Elie Ziadeh: President of the Lebanese Insurance Brokers’ Syndicate (LIBS)

E: Many experts see insurance sector consolidation as a necessity and a process that has a long way to go before it is completed. How much importance do you attribute to consolidation activities for 2005, a) among insurance companies and b) for brokerage firms? What factors could drive mergers and what incentives would help the private sector in increasing the speed of consolidation?

International insurance industry developments over the last few years have led players, including those in Lebanon, to refocus on basics. I don’t, therefore, really see a need for brokers and insurers to acquire or merge. We can stick to core business and use the existing business model to win new clients. This is how we can be successful in the long term. But there is a serious risk for small brokers because they won’t be able to compete if they don’t upgrade their technical knowledge and software etc. In such circumstances, insurance brokers need to consolidate because a broker needs a minimum income to be competitive. The market and the customers are demanding and the broker needs a certain size that allows him to maintain and expand by investing in training, technology, and market awareness. For insurance companies, I hope the consolidation and re-capitalization of the last few years will continue. Re-capitalization will allow insurers to concentrate on the core business of underwriting risk and paying claims. This will help a portion of the insurance companies to avoid acting as hidden brokers, which can be detrimental to the insured.

The fundamentals of the insurance industry are now being reinforced. Consumers are much more aware of the risks than they were before. There is a need for brokers to take a real in-depth look at finding a scientific scenario for two brokers to merge, the fundamentals of which could be confidence, global vision, and long-term thinking. The government and regulator could help by examining the capitalization requirements for two brokers to merge, what money they might need and how their re-capitalization might be supported.

Rizk Khoury: President & CEO Cumberland Insurance

E: Medical cover and hospitalization insurance is a leading activity for the Lebanese insurance industry. Do you consider the health insurance market mature in terms of the achievement of sufficient profitability, professionalism and transparency? Where do you see the greatest potential for the development of new products and other ways of expanding the market?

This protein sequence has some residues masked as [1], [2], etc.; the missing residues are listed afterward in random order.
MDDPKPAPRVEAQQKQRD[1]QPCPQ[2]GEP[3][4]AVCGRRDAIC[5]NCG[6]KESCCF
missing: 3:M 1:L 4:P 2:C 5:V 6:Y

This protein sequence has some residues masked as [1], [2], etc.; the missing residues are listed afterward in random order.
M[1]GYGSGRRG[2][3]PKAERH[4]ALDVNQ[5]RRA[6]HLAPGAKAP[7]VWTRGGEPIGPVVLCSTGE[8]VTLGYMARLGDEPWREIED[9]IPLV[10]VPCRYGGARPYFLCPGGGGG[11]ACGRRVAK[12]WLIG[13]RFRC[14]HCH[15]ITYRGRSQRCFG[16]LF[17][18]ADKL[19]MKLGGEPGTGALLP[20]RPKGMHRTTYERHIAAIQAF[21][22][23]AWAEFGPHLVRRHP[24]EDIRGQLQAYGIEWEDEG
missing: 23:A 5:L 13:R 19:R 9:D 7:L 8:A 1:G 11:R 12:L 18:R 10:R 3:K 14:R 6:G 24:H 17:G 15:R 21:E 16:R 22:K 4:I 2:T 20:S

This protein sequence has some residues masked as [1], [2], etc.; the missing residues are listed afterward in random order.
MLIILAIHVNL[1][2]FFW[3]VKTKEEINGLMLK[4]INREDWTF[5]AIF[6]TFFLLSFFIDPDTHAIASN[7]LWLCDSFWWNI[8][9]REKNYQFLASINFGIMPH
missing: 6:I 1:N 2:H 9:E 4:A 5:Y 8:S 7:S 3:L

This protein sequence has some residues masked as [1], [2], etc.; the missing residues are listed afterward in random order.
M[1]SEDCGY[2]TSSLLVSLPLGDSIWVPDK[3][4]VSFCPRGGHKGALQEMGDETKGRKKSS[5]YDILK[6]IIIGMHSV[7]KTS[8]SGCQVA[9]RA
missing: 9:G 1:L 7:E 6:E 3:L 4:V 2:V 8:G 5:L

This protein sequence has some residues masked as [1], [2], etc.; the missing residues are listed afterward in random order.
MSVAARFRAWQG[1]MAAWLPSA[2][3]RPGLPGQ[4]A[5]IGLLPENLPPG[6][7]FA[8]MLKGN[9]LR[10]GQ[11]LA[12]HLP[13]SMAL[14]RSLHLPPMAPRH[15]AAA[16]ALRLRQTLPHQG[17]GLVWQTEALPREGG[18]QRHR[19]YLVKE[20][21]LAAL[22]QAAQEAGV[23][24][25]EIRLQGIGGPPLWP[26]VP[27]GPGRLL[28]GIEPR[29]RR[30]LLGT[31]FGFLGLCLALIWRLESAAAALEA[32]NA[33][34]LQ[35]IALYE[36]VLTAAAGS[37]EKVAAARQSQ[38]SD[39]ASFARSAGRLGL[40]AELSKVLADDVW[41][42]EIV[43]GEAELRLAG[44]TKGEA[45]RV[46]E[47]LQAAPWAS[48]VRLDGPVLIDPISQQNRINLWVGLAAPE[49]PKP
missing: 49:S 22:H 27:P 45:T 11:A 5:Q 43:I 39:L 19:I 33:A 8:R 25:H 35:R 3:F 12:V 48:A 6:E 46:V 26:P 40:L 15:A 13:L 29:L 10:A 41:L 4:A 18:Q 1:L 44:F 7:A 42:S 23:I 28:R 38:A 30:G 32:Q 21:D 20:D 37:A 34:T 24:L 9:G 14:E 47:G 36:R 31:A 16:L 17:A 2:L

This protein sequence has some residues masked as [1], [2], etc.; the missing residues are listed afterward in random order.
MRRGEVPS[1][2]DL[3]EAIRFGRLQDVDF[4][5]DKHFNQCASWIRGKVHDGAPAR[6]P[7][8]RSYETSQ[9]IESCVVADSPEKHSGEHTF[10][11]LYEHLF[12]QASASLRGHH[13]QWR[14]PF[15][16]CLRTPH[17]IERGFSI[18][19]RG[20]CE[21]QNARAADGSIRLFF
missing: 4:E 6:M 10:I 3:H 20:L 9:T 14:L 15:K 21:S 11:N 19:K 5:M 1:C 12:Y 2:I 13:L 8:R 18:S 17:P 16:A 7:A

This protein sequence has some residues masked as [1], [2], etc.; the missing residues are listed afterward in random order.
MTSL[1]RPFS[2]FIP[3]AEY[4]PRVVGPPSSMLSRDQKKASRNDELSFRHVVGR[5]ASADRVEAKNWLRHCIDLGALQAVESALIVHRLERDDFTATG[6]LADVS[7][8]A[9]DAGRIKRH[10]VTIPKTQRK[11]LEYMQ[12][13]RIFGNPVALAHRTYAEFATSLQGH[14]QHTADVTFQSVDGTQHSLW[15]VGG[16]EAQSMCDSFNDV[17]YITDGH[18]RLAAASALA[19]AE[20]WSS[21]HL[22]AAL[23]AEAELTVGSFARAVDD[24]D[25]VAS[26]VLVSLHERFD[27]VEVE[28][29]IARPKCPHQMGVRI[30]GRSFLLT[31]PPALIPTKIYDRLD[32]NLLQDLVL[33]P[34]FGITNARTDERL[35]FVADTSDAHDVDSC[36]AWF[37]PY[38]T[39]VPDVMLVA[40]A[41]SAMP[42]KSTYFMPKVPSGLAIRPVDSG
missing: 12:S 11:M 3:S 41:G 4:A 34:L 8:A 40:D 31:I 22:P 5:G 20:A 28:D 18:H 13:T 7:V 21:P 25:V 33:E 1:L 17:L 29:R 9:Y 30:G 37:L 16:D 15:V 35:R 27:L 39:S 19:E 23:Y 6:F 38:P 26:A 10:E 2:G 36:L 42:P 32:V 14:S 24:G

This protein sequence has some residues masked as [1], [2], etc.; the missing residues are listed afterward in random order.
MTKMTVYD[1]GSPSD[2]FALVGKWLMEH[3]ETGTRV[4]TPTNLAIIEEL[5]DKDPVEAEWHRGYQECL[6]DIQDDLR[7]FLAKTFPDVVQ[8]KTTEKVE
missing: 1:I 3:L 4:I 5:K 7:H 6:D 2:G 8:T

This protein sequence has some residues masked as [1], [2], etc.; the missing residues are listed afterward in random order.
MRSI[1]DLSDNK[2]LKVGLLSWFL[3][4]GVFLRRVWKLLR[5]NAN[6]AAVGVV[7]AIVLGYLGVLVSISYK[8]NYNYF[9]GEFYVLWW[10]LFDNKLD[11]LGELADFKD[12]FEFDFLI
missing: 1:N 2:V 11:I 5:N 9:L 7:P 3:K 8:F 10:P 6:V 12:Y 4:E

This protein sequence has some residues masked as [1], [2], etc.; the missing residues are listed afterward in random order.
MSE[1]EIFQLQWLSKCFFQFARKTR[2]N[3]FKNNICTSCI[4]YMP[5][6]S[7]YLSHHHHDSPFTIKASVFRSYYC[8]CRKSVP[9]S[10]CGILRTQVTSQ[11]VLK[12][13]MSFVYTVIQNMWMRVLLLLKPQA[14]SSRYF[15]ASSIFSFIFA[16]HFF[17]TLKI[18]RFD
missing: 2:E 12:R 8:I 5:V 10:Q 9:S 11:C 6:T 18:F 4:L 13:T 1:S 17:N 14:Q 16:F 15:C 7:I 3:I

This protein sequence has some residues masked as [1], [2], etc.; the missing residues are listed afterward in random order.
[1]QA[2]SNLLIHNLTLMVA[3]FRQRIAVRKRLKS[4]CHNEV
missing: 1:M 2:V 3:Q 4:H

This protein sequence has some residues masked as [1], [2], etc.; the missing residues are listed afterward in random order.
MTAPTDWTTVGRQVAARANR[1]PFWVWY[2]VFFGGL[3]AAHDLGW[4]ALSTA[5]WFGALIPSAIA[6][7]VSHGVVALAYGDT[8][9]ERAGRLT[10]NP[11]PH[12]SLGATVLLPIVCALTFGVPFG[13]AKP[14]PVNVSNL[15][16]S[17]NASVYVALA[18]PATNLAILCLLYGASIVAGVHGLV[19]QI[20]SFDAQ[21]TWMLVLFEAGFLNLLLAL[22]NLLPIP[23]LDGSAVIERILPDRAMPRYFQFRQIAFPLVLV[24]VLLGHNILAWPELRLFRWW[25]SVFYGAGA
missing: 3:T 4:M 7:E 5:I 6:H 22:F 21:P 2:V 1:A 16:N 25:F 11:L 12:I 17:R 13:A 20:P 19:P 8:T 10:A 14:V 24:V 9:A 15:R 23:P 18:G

Medical insurance in Lebanon constitutes approximately 60% of the premium income of the whole sector. This segment of the insurance market is dominated by a few insurance companies that have established their know-how and experience in this relatively new line of business over the past 15 years. The Lebanese medical insurance market is very developed in comparison to other countries in the Middle East and even North Africa, in terms of product design, claims management, administration of managed health care schemes, and information technology. Insurance companies that administer programs efficiently achieve profitability. However, with the rising cost of healthcare around the world and the underlying economic problems Lebanon faces our margins have been squeezed. In terms of transparency and professionalism, the companies that control the market understand that unless they deal professionally with clients, health care providers and the general public they will be cast out and lose their market share.

Capitalizing on the successes achieved in the Lebanese market, focused companies can expand the local market and leap into new markets. The consumer in Lebanon realizes that medical insurance is a necessity and is willing to buy it but purchasing power varies. People are looking for the cover their money can buy. So flexibility in product design is very important if those consumers who want to buy private medical insurance but ‘think’ they can’t afford it are to be reached. The Gulf medical insurance market is growing at an unbelievable rate. It is only natural for leading Lebanese insurance companies to capitalize on their know-how, experience, and IT systems and expand into such markets.